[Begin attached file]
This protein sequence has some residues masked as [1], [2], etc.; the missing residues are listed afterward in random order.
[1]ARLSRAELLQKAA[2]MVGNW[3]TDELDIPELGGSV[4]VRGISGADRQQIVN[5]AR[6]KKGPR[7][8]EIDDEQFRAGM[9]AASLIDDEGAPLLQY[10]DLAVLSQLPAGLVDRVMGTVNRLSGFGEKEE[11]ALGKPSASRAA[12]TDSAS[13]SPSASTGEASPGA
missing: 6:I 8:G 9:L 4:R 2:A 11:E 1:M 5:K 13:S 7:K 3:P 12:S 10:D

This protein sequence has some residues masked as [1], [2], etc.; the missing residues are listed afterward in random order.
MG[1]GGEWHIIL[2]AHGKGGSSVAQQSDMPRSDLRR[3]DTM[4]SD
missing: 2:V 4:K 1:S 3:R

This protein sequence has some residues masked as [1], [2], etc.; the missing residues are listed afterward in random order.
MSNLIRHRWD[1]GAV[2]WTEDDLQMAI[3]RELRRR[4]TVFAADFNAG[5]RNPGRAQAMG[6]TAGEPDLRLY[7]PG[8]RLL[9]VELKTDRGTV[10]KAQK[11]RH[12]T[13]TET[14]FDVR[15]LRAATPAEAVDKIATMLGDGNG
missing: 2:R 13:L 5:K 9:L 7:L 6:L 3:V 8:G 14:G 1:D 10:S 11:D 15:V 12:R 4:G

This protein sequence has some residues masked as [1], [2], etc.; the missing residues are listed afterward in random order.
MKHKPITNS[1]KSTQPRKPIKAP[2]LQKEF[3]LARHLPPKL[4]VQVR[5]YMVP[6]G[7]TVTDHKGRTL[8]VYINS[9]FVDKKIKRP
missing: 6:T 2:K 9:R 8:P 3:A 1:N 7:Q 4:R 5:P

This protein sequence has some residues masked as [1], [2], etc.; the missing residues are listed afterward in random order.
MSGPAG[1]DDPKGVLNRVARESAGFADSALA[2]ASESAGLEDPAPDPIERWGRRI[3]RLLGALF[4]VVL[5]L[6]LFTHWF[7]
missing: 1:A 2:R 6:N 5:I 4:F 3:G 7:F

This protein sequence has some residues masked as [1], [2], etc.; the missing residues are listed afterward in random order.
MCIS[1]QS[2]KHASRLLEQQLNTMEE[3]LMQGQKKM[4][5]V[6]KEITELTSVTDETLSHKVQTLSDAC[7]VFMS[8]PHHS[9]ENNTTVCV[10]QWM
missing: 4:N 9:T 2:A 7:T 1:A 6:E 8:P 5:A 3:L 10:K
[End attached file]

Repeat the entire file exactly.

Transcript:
This protein sequence has some residues masked as [1], [2], etc.; the missing residues are listed afterward in random order.
[1]ARLSRAELLQKAA[2]MVGNW[3]TDELDIPELGGSV[4]VRGISGADRQQIVN[5]AR[6]KKGPR[7][8]EIDDEQFRAGM[9]AASLIDDEGAPLLQY[10]DLAVLSQLPAGLVDRVMGTVNRLSGFGEKEE[11]ALGKPSASRAA[12]TDSAS[13]SPSASTGEASPGA
missing: 6:I 8:G 9:L 4:R 2:A 11:E 1:M 5:K 13:S 7:K 3:P 12:S 10:D

This protein sequence has some residues masked as [1], [2], etc.; the missing residues are listed afterward in random order.
MG[1]GGEWHIIL[2]AHGKGGSSVAQQSDMPRSDLRR[3]DTM[4]SD
missing: 2:V 4:K 1:S 3:R

This protein sequence has some residues masked as [1], [2], etc.; the missing residues are listed afterward in random order.
MSNLIRHRWD[1]GAV[2]WTEDDLQMAI[3]RELRRR[4]TVFAADFNAG[5]RNPGRAQAMG[6]TAGEPDLRLY[7]PG[8]RLL[9]VELKTDRGTV[10]KAQK[11]RH[12]T[13]TET[14]FDVR[15]LRAATPAEAVDKIATMLGDGNG
missing: 2:R 13:L 5:K 9:L 7:L 6:L 3:V 8:G 14:G 1:D 10:S 11:D 15:V 12:R 4:G

This protein sequence has some residues masked as [1], [2], etc.; the missing residues are listed afterward in random order.
MKHKPITNS[1]KSTQPRKPIKAP[2]LQKEF[3]LARHLPPKL[4]VQVR[5]YMVP[6]G[7]TVTDHKGRTL[8]VYINS[9]FVDKKIKRP
missing: 6:T 2:K 9:R 8:P 3:A 1:N 7:Q 4:R 5:P

This protein sequence has some residues masked as [1], [2], etc.; the missing residues are listed afterward in random order.
MSGPAG[1]DDPKGVLNRVARESAGFADSALA[2]ASESAGLEDPAPDPIERWGRRI[3]RLLGALF[4]VVL[5]L[6]LFTHWF[7]
missing: 1:A 2:R 6:N 5:I 4:F 3:G 7:F

This protein sequence has some residues masked as [1], [2], etc.; the missing residues are listed afterward in random order.
MCIS[1]QS[2]KHASRLLEQQLNTMEE[3]LMQGQKKM[4][5]V[6]KEITELTSVTDETLSHKVQTLSDAC[7]VFMS[8]PHHS[9]ENNTTVCV[10]QWM
missing: 4:N 9:T 2:A 7:T 1:A 6:E 8:P 5:A 3:L 10:K